Land Values Plummet in Japan’s Urban Areas on Coronavirus Effect: 2020 Q2 LOOK Report

Land prices dropped in 38 of 100 of locations surveyed by Japan’s Ministry of Land, Infrastructure, Transport and Tourism (MLIT) in its Q2 2020 LOOK Report, which surveys land price trends for intensively used commercial and residential land in major cities throughout Japan.

In this quarterly survey, a selected 100 commercial and residential land plots throughout the country are rated as to whether land values are rising, flat or falling. In the 2020 Q2 survey, which covers the period from April 1 to July 1, of the 100 locations surveyed, only one (a commercial district in Aoba Ward of the city of Sendai) saw positive growth; compared to 73 in the previous quarter. Land values stayed flat in 61 locations.

This was the first time in eight years that the number of locations with falling value outnumbered those with rising land value.

It also marks an abrupt halt to five consecutive years of annual growth, as of January 1st, 2020. Land values, especially in Japan’s main urban centers (Tokyo, Osaka, and Nagoya) had been steadily rising due to the government’s push to increase the number of inbound tourists. Tourism demand has in turn supported urban redevelopment and frenzied construction of commercial and hospitality projects, especially in Tokyo and Osaka.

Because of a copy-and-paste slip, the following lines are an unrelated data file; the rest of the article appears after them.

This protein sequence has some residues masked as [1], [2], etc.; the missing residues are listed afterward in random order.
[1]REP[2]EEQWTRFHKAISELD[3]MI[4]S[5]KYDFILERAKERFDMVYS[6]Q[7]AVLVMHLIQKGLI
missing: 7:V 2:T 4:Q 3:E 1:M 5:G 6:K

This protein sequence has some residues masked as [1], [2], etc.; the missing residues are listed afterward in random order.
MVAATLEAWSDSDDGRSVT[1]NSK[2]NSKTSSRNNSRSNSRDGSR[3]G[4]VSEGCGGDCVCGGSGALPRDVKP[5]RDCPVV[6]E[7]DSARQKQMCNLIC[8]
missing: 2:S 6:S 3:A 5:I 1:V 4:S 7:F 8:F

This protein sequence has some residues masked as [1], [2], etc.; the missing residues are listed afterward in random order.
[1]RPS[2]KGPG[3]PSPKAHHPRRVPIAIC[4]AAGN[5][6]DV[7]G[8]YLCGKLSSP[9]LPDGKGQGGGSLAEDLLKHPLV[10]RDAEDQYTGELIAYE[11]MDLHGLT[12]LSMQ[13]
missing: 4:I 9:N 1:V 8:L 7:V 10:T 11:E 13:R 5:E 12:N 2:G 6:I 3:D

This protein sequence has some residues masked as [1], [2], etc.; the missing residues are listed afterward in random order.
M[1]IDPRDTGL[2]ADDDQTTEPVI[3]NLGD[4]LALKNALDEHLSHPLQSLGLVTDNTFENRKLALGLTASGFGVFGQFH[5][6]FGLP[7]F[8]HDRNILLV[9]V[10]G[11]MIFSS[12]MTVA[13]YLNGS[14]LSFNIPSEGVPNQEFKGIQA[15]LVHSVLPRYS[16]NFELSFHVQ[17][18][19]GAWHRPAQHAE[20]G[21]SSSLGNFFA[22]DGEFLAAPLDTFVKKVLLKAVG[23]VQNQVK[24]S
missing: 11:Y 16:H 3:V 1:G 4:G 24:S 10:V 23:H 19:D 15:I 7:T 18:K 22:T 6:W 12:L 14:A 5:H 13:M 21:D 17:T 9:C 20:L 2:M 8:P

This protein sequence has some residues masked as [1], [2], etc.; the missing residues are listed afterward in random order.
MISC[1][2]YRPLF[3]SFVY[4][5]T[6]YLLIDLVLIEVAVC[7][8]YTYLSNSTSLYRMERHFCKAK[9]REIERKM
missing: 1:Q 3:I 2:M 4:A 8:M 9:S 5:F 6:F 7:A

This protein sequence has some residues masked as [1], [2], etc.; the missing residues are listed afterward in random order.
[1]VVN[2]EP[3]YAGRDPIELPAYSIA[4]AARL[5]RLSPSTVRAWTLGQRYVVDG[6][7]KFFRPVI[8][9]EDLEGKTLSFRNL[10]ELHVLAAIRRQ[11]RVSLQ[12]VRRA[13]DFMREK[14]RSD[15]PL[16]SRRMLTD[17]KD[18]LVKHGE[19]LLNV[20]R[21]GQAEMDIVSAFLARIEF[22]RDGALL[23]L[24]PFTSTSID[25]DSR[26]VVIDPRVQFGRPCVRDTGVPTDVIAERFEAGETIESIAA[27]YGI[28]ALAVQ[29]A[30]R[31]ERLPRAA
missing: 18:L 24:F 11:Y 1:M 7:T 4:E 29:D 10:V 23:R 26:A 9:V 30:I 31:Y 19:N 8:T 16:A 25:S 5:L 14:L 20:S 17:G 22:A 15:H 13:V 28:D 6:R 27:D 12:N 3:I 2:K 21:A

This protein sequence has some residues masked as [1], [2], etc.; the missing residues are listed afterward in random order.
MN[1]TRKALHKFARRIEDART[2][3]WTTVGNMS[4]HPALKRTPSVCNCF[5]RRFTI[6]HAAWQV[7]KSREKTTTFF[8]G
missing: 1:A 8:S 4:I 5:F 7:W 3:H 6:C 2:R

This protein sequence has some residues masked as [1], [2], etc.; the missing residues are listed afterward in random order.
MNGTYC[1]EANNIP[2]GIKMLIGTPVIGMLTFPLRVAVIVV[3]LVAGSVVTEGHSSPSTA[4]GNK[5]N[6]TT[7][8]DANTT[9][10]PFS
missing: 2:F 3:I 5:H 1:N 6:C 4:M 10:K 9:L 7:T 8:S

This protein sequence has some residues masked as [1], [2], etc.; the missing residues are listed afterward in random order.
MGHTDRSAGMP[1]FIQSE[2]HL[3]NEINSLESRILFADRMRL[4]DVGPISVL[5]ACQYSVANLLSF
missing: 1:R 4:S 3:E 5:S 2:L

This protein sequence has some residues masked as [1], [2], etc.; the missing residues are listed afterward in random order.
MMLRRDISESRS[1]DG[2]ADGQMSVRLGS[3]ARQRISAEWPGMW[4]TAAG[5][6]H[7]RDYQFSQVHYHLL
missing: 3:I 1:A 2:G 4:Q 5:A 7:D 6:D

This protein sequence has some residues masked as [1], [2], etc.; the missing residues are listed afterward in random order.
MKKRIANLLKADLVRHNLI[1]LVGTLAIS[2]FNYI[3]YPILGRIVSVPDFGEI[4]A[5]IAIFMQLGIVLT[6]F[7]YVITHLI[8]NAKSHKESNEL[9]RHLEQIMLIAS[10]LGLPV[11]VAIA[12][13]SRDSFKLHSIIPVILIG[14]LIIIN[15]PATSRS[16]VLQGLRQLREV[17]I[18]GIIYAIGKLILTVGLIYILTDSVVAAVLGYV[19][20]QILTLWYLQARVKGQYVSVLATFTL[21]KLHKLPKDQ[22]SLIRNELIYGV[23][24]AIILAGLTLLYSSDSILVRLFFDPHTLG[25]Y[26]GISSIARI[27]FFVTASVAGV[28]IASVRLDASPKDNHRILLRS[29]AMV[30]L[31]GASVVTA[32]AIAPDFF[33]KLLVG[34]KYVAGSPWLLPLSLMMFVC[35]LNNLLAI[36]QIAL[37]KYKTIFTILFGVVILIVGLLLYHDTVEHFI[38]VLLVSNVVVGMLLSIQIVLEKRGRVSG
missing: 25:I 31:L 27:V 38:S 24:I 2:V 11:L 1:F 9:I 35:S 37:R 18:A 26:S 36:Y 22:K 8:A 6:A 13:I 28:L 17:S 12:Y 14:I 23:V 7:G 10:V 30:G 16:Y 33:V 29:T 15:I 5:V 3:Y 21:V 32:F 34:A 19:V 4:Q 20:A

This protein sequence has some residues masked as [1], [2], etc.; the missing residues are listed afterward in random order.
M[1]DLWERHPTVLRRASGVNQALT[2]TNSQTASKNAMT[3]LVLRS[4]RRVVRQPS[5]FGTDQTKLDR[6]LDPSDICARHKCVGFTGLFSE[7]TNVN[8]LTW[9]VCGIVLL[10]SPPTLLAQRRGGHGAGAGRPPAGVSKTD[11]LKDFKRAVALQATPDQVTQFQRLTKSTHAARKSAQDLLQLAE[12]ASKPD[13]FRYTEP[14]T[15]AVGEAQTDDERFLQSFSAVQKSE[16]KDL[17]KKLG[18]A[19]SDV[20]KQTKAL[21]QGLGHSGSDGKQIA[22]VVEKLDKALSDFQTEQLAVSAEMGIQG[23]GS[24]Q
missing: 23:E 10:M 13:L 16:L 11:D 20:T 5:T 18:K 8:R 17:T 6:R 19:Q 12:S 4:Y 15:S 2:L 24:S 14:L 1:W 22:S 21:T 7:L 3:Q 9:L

Inbound tourism essentially shutdown starting on April 3rd, when Japan issued an entry ban on people traveling from 73 countries, including China, which has up to now been a major source of tourism spending. The entry ban, enacted in order to help stop the spread of the coronavirus, has since been extended to over 127 countries. The number of foreign visitors dropped 99.9% year-on-year for four consecutive months through July.

At the same time, the government has urged people to exercise self-restraint in going out, for companies to permit employees to work from home, and for izakaya and restaurants to limit hours of operation. These measures have depressed demand for commercial spaces.

For example, Shinsaibashi and Namba, two of Osaka’s main commercial areas saw drops of 3% to 6% in land value, after increases of less than 3% in the previous report, which was driven primarily by inbound tourism.

Locations in Tokyo mostly stayed flat. About 90% of locations surveyed in the capital stayed did not change in value. However, Kabukicho and Ueno were downgraded from increases in value of less than 3% in the previous report, to losses of 3% to 6% in the current quarter.

Importance of the LOOK Report

The LOOK Report is closely watched as a lagging indicator of land price trends. The MLIT surveys 100 locations throughout the country: 43 in Tokyo, 25 in Osaka, 9 in Nagoya, and 23 in regional cities. Thirty two (32) locations are residential and 68 are commercial.

Looking ahead

The full impact of the coronavirus is only beginning to be felt in the economy and in land values. The hospitality industry, for example, was already facing oversupply and the postponement of the Tokyo 2020 Olympics. As it remains unclear when the travel ban on inbound tourists will be lifted, land prices will likely face strong headwinds, as the hotel industry is forced to downsize. Many companies have shifted office workers to extended remote work and now have a much reduced demand for city-center office spaces.

Source: MLIT 2020 Q2 LOOK Report (PDF in Japanese)

Lead photo: Shinsaibashi-suji shopping street, Osaka via iStock